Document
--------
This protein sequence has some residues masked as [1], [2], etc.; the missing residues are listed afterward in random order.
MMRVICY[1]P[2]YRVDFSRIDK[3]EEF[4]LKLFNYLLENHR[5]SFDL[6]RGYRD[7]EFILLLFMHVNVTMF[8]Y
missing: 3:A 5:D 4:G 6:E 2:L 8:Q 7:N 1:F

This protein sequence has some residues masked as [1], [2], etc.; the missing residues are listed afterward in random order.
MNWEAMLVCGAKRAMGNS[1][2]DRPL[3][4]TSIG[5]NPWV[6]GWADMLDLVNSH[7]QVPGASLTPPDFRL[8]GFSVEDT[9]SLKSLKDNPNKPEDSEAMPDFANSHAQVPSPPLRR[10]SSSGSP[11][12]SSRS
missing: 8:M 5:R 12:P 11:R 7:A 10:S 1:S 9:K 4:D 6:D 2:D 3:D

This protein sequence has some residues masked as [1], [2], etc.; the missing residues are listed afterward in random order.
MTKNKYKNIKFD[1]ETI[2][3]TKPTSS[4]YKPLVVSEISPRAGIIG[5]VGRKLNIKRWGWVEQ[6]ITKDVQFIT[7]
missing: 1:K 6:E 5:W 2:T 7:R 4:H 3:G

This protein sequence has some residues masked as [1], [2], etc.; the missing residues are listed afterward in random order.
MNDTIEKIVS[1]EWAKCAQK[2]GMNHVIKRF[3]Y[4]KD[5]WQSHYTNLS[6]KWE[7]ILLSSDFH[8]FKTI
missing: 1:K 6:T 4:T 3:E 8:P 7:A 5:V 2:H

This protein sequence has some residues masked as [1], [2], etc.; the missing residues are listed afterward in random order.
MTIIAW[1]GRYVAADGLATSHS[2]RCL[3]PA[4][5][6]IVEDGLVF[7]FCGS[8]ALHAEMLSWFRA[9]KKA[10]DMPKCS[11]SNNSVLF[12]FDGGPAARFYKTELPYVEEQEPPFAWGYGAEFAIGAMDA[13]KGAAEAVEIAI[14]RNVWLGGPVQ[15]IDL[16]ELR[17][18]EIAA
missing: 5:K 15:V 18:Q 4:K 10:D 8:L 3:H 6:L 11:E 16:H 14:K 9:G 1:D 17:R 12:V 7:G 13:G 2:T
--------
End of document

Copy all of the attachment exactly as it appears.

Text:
This protein sequence has some residues masked as [1], [2], etc.; the missing residues are listed afterward in random order.
MMRVICY[1]P[2]YRVDFSRIDK[3]EEF[4]LKLFNYLLENHR[5]SFDL[6]RGYRD[7]EFILLLFMHVNVTMF[8]Y
missing: 3:A 5:D 4:G 6:E 2:L 8:Q 7:N 1:F

This protein sequence has some residues masked as [1], [2], etc.; the missing residues are listed afterward in random order.
MNWEAMLVCGAKRAMGNS[1][2]DRPL[3][4]TSIG[5]NPWV[6]GWADMLDLVNSH[7]QVPGASLTPPDFRL[8]GFSVEDT[9]SLKSLKDNPNKPEDSEAMPDFANSHAQVPSPPLRR[10]SSSGSP[11][12]SSRS
missing: 8:M 5:R 12:P 11:R 7:A 10:S 1:S 9:K 4:D 6:D 2:D 3:D

This protein sequence has some residues masked as [1], [2], etc.; the missing residues are listed afterward in random order.
MTKNKYKNIKFD[1]ETI[2][3]TKPTSS[4]YKPLVVSEISPRAGIIG[5]VGRKLNIKRWGWVEQ[6]ITKDVQFIT[7]
missing: 1:K 6:E 5:W 2:T 7:R 4:H 3:G

This protein sequence has some residues masked as [1], [2], etc.; the missing residues are listed afterward in random order.
MNDTIEKIVS[1]EWAKCAQK[2]GMNHVIKRF[3]Y[4]KD[5]WQSHYTNLS[6]KWE[7]ILLSSDFH[8]FKTI
missing: 1:K 6:T 4:T 3:E 8:P 7:A 5:V 2:H

This protein sequence has some residues masked as [1], [2], etc.; the missing residues are listed afterward in random order.
MTIIAW[1]GRYVAADGLATSHS[2]RCL[3]PA[4][5][6]IVEDGLVF[7]FCGS[8]ALHAEMLSWFRA[9]KKA[10]DMPKCS[11]SNNSVLF[12]FDGGPAARFYKTELPYVEEQEPPFAWGYGAEFAIGAMDA[13]KGAAEAVEIAI[14]RNVWLGGPVQ[15]IDL[16]ELR[17][18]EIAA
missing: 5:K 15:V 18:Q 4:K 10:D 8:L 3:H 6:L 11:E 16:H 14:K 9:G 1:D 17:R 12:V 7:G 13:G 2:T